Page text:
The Eulbyeong-Yeonhaengrok as well as the Damheon-Yon'gi which he left reflect the duality of writing systems at the time. Written in both Korean and Chinese, they are records made separately with the intent of opening up learning to the mass. Hong, Dae-yong inserted diverse poems and letters within the body of the records to reinforce reality and concreteness. Interestingly, he used many poems whenever it was important to give a lot of logical description and narration. This technique was effective in conveying meaning with as little as possible. It resolved the difficulty of understanding between the foreigners and the possibility of wasting time.
As a truly Renaissance scholar, he had a lot of deep knowledge and independent opinions about language, music, and literature. Through his knowledge, he intended to display Korea's Joseon dynasty's bearing as an equal to China.
Of more than 400 Jocheonrok or Yeonhaengroks(travel writings of the envoys to Beijing in the Joseon Dynasty), the Eulbyeong- Yeonhaengrok is the most important because it reflects diachronic succession in the records. It is seen as one of the most visible records reflecting a wide range of issues from diplomatic relations to the workings of the intelligentsia's mind.
Other travel journals are also important. The Muo-Yeonhaengrok written by Seo, You-Mun, an envoy clerk, is one of the rarest Korean envoy's records. It chronicles an annual emissary from Korea's Joseon dynasty to China's Qing dynasty from 1798. 10. 19 to 1799. 4. 2. In two respects, it's literary value is prominent. First, Seo, You-mun wrote everyday. Hardly a day goes by, without an antedote. Second, included verifiable historical information within his writing.
Korean Emissary visits to China took place annually and had no special vicissitudes or accidents, and they have no strain. These were not emissaries dispatched for resolving special problems. Because of this, it was natural that common observations were the main contents of the Muo-Yeonhaengrok. For that reason, the minute details of the route is the main contents. The writer's attention to detail is outstanding. Of course, it is the same in the other records as well. Through these records, we can find out the interests and experiences of the literati as well as analysis. The contents of Muo-Yeonhaengrok is an embodiment of the historical writer's personal philosophy, ‘interest-discovery-surprise’. Some of these discoveries include ‘Chinese cultural system and customs’, ‘Catholicism’, ‘geography and topography’, and ‘the footmarks of the previous Joseon dynasty's envoy’.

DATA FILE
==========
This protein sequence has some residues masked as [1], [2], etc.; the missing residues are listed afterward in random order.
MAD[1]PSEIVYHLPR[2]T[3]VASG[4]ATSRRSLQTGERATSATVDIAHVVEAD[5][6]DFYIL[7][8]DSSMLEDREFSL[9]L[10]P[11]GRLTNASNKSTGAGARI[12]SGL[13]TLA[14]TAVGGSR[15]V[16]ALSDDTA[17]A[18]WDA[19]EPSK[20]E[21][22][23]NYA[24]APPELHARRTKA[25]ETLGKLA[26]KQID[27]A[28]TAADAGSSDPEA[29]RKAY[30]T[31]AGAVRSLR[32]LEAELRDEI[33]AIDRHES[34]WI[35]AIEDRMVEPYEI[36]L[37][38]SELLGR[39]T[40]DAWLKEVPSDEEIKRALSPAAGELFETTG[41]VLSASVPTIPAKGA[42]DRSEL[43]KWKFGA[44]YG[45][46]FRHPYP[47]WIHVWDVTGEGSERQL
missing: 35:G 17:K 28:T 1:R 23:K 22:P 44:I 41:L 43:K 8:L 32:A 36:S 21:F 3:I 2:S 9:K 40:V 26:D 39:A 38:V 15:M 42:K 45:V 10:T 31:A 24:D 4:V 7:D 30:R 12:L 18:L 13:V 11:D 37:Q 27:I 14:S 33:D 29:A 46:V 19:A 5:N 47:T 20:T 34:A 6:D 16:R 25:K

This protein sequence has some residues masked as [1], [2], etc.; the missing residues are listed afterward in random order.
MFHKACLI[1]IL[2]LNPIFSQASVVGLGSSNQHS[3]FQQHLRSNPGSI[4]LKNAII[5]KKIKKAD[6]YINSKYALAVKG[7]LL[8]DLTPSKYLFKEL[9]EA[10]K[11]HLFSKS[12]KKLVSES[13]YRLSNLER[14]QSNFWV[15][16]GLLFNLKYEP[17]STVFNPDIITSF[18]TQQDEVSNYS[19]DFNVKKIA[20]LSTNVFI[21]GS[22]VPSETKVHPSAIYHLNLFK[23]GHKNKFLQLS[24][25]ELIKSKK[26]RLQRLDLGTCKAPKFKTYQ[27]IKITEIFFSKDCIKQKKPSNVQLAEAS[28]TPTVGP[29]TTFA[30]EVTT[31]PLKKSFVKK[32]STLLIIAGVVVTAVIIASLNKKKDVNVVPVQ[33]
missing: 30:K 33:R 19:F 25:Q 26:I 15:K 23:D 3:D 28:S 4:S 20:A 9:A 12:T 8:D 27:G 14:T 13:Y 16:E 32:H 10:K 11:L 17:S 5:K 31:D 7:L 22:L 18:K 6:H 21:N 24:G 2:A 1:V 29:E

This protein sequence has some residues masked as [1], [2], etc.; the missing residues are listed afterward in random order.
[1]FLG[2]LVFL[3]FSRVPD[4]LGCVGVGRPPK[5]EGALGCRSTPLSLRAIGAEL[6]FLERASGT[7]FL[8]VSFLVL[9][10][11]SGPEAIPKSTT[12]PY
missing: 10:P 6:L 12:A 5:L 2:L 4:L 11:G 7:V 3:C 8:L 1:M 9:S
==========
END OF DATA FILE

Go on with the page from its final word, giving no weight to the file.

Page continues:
The diachronic order of the envoy's records already disclosed is the Jukcheon-Haengrok, the Nogajae Yeonhaeng-Ilgi, the Eulbyeong- Yeonhaengrok, the Yeolha-Ilgi, and the Muo-Yeonhaengrok. The Muo- Yeonhaengrok is the final installment of this diachronic order, and it is important in that it gives the type of the envoy's record.
The Ildong-Jang'yuga written by Kim, In-Gyeom in 1764 and Byeong'in-Yeonhaeng'ga written by Hong, Soon-Hak at 1866 are works belonging to Sahaeng Gasa genre. The former is about Japan, while the latter is about China during the Qing dynasty. Both works are similar but differ in that a collection of genres, while the other is a collection of contents. The collection of genres focus on all Sahaeng Gasas. The collection of contents refers to the fact that the authors wrote about experiences in China during the Qing dynasty, as well as Japan; with both being targets of contempt. Both of these works differentiated from the Sahaeng-rok written in prose in the light of generic selection. The Sahaeng-roks written in Chinese were used for public reports for the government, while the others, written in Korean, were used in private reports for the writers' neighbors.
Ildong-Jang'yuga is an outstanding work in both quality and quantity. It was an early work of the Sahaeng Gasa genre. The writer, Kim, was born of a concubine, however, he was an intellectual of the Noron party during the Joseon dynasty. Connected with him was Kim, Sang-Heon; Kim, Su-Hang and his 6 sons. Kim, Su-Hang; Kim, Chang-Jip and Chang-Up visited China during the Qing dynasty. They were children of Kim, Sang-Heon, who was a war advocate in the Byeongja-Horan. Their family was reflective of the world view of the time which discriminated between ‘Chinese and Barbarians’. Naturally, a superior observer's sight against the inferior object overwhelms in the Ildong-Jang'yuga. Kim, In-Gyeom used the special tribal names ‘Woe, and Woe-nom’ consistently. However, he was skeptical about the view that ‘Japanese were barbarians’, after seeing the politeness and humanity from the ‘barbarian Japanese’ with his own eyes. The Ildong-Jang'yuga was built a firm world view ‘discriminating between the Chinese and Barbarian’. At the same time, it marked an attempt to loosen this world view. The changes of the time were well reflected in the Byeong'in-Yeonhaeng'ga where one anti-Qing overtones reflected on the writings. The writer's attitude that objectifies the negative historical relation with the Qing dynasty to the past event shows clearly. Sometimes we find the world view of ‘discriminating between the Chinese and Barbarian’. This was a typical intelligentsia's hackneyed expression at that time, regardless of personal intention, for he consistently spoke highly of the advanced Chinese culture. For Hong, Soon-Hak, the Qing dynasty was not ‘barbarian’ at all. If an admiration is expressed in the work instead of contempt, we can say that the past world view of ‘discriminating between the Chinese and Barbarian’ had been overcome. The ‘new barbarian’ was the western world, which was thought to threaten the governing system, not the Qing dynasty. The intelligentsia believed that the Qing succeeded the Chinese cultural tradition from the Ming dynasty. Byeong'in-Yeonhaeng'ga is a work which realized the universalization of their view.